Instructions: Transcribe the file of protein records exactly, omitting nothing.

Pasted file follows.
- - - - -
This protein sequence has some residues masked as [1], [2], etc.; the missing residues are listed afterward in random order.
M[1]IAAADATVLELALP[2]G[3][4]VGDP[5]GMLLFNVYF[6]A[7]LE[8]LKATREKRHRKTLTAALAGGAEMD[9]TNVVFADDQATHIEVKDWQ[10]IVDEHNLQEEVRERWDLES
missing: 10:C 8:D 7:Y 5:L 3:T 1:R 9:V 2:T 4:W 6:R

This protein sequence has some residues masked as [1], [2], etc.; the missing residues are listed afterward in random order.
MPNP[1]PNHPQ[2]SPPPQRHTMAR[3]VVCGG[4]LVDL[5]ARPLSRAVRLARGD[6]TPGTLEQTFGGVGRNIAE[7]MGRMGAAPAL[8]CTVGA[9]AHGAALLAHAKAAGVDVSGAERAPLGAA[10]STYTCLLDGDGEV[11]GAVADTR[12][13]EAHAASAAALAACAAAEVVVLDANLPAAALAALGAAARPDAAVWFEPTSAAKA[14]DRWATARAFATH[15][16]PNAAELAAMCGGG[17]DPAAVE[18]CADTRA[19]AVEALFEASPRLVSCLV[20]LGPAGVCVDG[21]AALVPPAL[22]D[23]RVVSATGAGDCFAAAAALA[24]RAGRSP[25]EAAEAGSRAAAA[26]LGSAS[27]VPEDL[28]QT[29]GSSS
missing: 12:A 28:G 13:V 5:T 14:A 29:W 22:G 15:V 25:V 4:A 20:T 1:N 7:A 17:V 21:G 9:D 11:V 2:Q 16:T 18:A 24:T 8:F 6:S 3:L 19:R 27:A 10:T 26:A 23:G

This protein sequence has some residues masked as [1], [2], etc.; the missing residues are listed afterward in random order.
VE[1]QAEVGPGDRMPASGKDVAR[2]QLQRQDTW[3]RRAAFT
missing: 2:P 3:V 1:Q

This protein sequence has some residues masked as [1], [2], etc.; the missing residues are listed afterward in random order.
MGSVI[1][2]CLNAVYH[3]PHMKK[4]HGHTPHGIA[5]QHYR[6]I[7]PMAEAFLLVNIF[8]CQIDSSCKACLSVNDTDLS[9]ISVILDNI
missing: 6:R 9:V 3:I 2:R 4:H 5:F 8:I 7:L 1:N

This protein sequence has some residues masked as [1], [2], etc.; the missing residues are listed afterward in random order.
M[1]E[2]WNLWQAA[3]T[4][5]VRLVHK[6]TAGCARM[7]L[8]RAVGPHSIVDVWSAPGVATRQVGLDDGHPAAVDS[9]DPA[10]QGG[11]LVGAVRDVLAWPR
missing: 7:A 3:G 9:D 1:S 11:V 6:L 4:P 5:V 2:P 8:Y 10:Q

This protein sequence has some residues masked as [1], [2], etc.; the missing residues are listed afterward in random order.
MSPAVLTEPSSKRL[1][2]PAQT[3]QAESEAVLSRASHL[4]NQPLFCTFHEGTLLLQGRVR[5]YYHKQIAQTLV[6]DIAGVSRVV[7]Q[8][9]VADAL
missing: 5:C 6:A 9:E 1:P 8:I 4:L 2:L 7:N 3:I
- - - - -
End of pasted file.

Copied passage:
This protein sequence has some residues masked as [1], [2], etc.; the missing residues are listed afterward in random order.
M[1]IAAADATVLELALP[2]G[3][4]VGDP[5]GMLLFNVYF[6]A[7]LE[8]LKATREKRHRKTLTAALAGGAEMD[9]TNVVFADDQATHIEVKDWQ[10]IVDEHNLQEEVRERWDLES
missing: 10:C 8:D 7:Y 5:L 3:T 1:R 9:V 2:T 4:W 6:R

This protein sequence has some residues masked as [1], [2], etc.; the missing residues are listed afterward in random order.
MPNP[1]PNHPQ[2]SPPPQRHTMAR[3]VVCGG[4]LVDL[5]ARPLSRAVRLARGD[6]TPGTLEQTFGGVGRNIAE[7]MGRMGAAPAL[8]CTVGA[9]AHGAALLAHAKAAGVDVSGAERAPLGAA[10]STYTCLLDGDGEV[11]GAVADTR[12][13]EAHAASAAALAACAAAEVVVLDANLPAAALAALGAAARPDAAVWFEPTSAAKA[14]DRWATARAFATH[15][16]PNAAELAAMCGGG[17]DPAAVE[18]CADTRA[19]AVEALFEASPRLVSCLV[20]LGPAGVCVDG[21]AALVPPAL[22]D[23]RVVSATGAGDCFAAAAALA[24]RAGRSP[25]EAAEAGSRAAAA[26]LGSAS[27]VPEDL[28]QT[29]GSSS
missing: 12:A 28:G 13:V 5:T 14:A 29:W 22:G 15:V 25:V 4:A 20:T 1:N 7:A 17:V 21:G 9:D 11:V 2:Q 16:T 18:A 24:T 8:F 6:S 3:L 19:R 27:A 10:T 26:A 23:G

This protein sequence has some residues masked as [1], [2], etc.; the missing residues are listed afterward in random order.
VE[1]QAEVGPGDRMPASGKDVAR[2]QLQRQDTW[3]RRAAFT
missing: 2:P 3:V 1:Q

This protein sequence has some residues masked as [1], [2], etc.; the missing residues are listed afterward in random order.
MGSVI[1][2]CLNAVYH[3]PHMKK[4]HGHTPHGIA[5]QHYR[6]I[7]PMAEAFLLVNIF[8]CQIDSSCKACLSVNDTDLS[9]ISVILDNI
missing: 6:R 9:V 3:I 2:R 4:H 5:F 8:I 7:L 1:N

This protein sequence has some residues masked as [1], [2], etc.; the missing residues are listed afterward in random order.
M[1]E[2]WNLWQAA[3]T[4][5]VRLVHK[6]TAGCARM[7]L[8]RAVGPHSIVDVWSAPGVATRQVGLDDGHPAAVDS[9]DPA[10]QGG[11]LVGAVRDVLAWPR
missing: 7:A 3:G 9:D 1:S 11:V 6:L 4:P 5:V 2:P 8:Y 10:Q

This protein sequence has some residues masked as [1], [2], etc.; the missing residues are listed afterward in random order.
MSPAVLTEPSSKRL[1][2]PAQT[3]QAESEAVLSRASHL[4]NQPLFCTFHEGTLLLQGRVR[5]YYHKQIAQTLV[6]DIAGVSRVV[7]Q[8][9]VADAL
missing: 5:C 6:A 9:E 1:P 8:I 4:L 2:L 7:N 3:I